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Either way, looking through the photos is gassy. Tough guy Jack Palance (or his secretary) signed his photo “A lot of luck” in white ink. Taylor was photographed in a one-piece swimsuit at the beach, with the message “Best wishes forever”.

Unfortunately, Ronald Reagan’s signature (or facsimile) is hard to make out, as it blends in with his dark sweater. A Laurie signature also fades, but the photo of the star with a dog is still sharp.

Moore was born in Edmonton and moved to Vancouver in 1951, where her parents and grandparents ran a rooming house at 1562 Barclay Street in the West End.

“The West End was all rooming houses,” she said. “There were a few three-story walk-up apartment buildings here and there, but they were mostly rooming houses. It was wonderful.”

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Every Saturday she went to the cinema on Granville or the Bay Theater on Denman to see the latest movies. Her favorite actor was Betty Grable; she loved musicals of the 40s and 50s.

When she retired, she went back to living in a flat in the West End, but her way of watching movies has changed: these days, she’s into science fiction.

“The other night I watched Earth Vs. Flying Saucers and the week before watched Tarantula,” she said. “The tarantula escaped from a lab where they were experimenting to make things bigger , and they injected something into this tarantula. Of course, he grew up, he was as big as my apartment. Before that, I watched Creature from the Black Lagoon.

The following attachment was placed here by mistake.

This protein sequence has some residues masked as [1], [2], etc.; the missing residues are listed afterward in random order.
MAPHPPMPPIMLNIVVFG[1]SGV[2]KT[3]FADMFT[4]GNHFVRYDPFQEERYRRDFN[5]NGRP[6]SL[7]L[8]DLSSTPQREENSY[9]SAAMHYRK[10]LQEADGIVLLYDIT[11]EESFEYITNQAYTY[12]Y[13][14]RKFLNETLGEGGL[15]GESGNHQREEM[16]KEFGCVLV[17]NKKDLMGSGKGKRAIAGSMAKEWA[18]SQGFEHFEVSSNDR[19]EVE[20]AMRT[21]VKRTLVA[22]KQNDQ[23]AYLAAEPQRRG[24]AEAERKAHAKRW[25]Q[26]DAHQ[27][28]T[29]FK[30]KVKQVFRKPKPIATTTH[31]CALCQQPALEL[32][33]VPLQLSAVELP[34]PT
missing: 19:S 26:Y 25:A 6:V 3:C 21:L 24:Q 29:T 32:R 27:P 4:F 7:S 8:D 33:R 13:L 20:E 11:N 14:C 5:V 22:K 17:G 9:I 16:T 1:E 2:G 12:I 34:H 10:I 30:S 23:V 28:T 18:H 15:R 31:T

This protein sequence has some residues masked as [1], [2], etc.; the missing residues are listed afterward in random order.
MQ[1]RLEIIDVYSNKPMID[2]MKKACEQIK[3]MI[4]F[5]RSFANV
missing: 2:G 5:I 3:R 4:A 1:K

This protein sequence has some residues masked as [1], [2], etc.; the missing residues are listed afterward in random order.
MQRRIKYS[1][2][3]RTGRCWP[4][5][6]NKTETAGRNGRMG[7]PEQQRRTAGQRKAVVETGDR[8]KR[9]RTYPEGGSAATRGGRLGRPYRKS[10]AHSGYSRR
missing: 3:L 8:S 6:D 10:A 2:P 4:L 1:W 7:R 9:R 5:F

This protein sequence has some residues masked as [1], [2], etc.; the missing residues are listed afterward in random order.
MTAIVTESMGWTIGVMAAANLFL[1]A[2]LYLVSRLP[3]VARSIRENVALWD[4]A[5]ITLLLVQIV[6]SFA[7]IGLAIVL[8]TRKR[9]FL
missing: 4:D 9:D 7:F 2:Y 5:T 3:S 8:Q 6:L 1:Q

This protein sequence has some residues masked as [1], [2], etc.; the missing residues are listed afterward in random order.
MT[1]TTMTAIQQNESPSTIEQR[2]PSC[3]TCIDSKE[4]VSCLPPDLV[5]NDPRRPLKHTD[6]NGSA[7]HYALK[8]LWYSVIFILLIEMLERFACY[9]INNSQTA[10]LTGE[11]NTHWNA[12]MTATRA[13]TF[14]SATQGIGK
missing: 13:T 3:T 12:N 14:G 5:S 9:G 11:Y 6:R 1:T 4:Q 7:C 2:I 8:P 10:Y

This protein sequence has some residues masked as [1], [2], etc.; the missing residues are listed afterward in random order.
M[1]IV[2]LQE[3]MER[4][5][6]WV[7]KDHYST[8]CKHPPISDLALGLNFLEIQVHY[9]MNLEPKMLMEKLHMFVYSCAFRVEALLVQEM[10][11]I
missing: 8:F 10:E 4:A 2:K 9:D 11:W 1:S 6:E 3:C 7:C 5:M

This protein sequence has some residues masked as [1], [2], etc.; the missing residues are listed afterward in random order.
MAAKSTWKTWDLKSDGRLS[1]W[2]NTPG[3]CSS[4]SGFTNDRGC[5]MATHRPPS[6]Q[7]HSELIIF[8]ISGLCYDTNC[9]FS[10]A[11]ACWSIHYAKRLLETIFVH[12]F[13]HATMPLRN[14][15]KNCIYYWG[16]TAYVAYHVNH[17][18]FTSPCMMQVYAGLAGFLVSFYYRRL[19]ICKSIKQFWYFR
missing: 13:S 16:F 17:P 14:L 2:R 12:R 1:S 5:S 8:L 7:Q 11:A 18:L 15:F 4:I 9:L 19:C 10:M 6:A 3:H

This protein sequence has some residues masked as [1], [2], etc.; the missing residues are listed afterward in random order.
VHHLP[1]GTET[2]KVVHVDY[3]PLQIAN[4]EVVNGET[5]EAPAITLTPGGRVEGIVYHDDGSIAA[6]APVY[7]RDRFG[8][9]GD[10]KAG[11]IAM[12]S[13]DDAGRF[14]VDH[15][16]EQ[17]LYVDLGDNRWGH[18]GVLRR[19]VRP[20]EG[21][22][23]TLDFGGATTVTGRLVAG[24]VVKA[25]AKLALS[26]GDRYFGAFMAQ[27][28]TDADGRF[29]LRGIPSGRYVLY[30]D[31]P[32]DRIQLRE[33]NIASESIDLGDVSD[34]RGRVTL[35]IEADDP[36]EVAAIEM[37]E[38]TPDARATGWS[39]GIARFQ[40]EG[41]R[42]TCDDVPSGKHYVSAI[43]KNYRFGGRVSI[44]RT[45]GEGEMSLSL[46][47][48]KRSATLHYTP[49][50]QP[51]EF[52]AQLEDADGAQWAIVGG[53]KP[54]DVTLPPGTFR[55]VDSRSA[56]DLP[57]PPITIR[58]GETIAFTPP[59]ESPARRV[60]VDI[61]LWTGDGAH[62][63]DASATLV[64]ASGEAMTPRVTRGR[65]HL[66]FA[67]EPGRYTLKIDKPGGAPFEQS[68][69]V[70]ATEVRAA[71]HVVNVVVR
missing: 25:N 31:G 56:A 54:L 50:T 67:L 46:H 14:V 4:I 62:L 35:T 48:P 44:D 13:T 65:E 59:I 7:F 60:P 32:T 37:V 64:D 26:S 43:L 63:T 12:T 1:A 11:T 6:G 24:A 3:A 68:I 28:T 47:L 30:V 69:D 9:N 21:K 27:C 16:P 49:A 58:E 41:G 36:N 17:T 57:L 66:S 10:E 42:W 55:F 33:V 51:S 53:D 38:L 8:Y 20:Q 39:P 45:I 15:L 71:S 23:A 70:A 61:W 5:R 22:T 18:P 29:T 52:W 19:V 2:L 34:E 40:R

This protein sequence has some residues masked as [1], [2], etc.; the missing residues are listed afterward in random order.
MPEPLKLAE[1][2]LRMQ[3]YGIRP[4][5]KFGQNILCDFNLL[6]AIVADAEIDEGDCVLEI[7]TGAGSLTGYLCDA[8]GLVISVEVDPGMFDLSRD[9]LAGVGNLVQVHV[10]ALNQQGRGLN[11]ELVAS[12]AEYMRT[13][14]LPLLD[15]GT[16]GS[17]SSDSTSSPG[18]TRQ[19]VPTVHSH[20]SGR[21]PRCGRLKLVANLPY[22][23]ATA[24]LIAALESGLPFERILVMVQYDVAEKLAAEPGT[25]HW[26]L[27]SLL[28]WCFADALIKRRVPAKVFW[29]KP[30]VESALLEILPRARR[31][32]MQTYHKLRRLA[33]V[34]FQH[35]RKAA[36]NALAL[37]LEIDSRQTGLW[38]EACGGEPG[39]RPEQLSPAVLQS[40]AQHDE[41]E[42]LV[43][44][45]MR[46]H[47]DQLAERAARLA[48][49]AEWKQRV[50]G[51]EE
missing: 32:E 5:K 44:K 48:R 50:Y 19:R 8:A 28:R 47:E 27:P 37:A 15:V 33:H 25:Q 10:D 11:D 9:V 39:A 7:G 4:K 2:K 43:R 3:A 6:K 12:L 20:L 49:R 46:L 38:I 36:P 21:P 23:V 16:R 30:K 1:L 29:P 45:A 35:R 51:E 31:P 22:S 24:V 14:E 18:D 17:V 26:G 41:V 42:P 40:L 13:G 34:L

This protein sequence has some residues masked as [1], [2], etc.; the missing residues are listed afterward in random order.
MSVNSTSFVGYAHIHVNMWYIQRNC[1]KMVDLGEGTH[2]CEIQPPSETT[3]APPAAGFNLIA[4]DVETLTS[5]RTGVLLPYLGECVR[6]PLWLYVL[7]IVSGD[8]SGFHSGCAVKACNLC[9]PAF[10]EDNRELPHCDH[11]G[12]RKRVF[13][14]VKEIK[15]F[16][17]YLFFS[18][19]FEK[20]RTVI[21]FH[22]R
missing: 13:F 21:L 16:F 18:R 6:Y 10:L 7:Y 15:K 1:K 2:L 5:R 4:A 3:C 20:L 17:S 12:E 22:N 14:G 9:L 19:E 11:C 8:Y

When asked if she had ever had the creature’s autograph, she laughed.

“No, I didn’t,” she said. “Unfortunately.”

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Joan Moore with her picture of Ronald Reagan.
Joan Moore with her picture of Ronald Reagan. Photo by Jason Payne /PNG
Elizabeth Taylor.
Elizabeth Taylor. PNG
Jack Palance.
Jack Palance. PNG
PiperLaurie. PNG
Tony Curtis.
Tony Curtis. PNG
Janet Leigh.
Janet Leigh. PNG
Cyd Charise.
Cyd Charise. PNG
Elizabeth Taylor.
Elizabeth Taylor. PNG
Clark Gable.
Clark Gable. PNG
Ava Gardner.
Ava Gardner. PNG
Joan Moore with her picture of Betty Grable.
Joan Moore with her picture of Betty Grable. Photo by Jason Payne /PNG
Burt Lancaster.
Burt Lancaster. PNG
Joan Moore's collection also includes many film stills, such as this photo of Errol Flynn in the 1950 film Rocky Mountain.
Joan Moore’s collection also includes many film stills, such as this photo of Errol Flynn in the 1950 film Rocky Mountain. PNG
A promotional photo of Singin' in the Rain' featuring Debbie Reynolds, Donald O'Connor and Gene Kelly from the Joan Moore Collection.
A promotional photo of Singin’ in the Rain’ featuring Debbie Reynolds, Donald O’Connor and Gene Kelly from the Joan Moore Collection. PNG
Farley Granger.
Farley Granger. PNG
A memo by Farley Granger, from Joan Moore's collection of 1950s Hollywood promotional photos and autographs.
A memo by Farley Granger, from Joan Moore’s collection of 1950s Hollywood promotional photos and autographs. PNG